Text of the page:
I am four-wheel driving on a muddy dirt road in the middle of a green tobacco field in the south of Haiti, near Les Cayes. It’s the middle of winter, but here it’s hot and humid, and my back is cramped and sore from the prolonged rocking motion.
I am trying to rendezvous with Felipe, who is a country director of the United Nations Office of Project Services (UNOPS). Our team and UNOPS have teamed up to assist and operate 520 Haitian engineers from the Ministry of Public Works, Transport and Communications (MTPTC) in a massive damage assessment project, the largest of which the world has ever seen. Our goal is to assess, categorize and repair 180,000 earthquake-damaged buildings in five months. During this four-month period, we have already assessed 130,000 structures and spoken to more than one million people who were affected by the disaster.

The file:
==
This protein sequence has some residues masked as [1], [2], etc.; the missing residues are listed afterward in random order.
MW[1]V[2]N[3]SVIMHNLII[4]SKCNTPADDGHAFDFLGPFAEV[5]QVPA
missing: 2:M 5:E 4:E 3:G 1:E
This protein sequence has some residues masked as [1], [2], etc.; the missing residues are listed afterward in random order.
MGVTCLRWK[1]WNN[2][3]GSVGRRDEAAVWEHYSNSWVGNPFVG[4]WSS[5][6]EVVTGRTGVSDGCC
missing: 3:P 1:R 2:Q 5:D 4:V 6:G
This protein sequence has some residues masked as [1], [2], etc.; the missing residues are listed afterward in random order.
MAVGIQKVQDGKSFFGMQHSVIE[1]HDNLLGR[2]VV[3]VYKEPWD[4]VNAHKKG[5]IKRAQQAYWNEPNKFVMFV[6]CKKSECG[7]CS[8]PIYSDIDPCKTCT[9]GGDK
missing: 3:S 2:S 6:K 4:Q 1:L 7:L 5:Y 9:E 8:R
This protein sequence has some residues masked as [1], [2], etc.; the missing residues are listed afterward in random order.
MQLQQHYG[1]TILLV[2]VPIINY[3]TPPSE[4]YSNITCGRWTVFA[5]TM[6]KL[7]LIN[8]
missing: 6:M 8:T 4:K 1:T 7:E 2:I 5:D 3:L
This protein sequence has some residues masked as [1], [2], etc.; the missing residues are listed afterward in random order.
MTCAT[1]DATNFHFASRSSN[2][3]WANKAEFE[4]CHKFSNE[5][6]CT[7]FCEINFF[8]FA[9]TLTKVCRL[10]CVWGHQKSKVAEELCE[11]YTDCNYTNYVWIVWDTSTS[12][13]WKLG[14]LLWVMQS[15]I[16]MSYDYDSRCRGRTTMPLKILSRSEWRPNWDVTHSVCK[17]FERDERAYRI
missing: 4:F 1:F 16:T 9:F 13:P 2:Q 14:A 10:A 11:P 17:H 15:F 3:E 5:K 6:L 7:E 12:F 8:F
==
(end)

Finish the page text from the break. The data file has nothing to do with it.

We need to know exactly what happened last August during the magnitude 7.2 earthquake, the solutions needed and the cost to address the damage. At the head of this project are Haitians leading and managing the effort with a minimal number of foreigners. Both UNOPS and our team are composed of nationals. This is, by leaps and bounds, the opposite of the 2010 earthquake reconstruction project. Haiti is struggling with many issues, but as far as engineering is concerned, there have been remarkable advancements.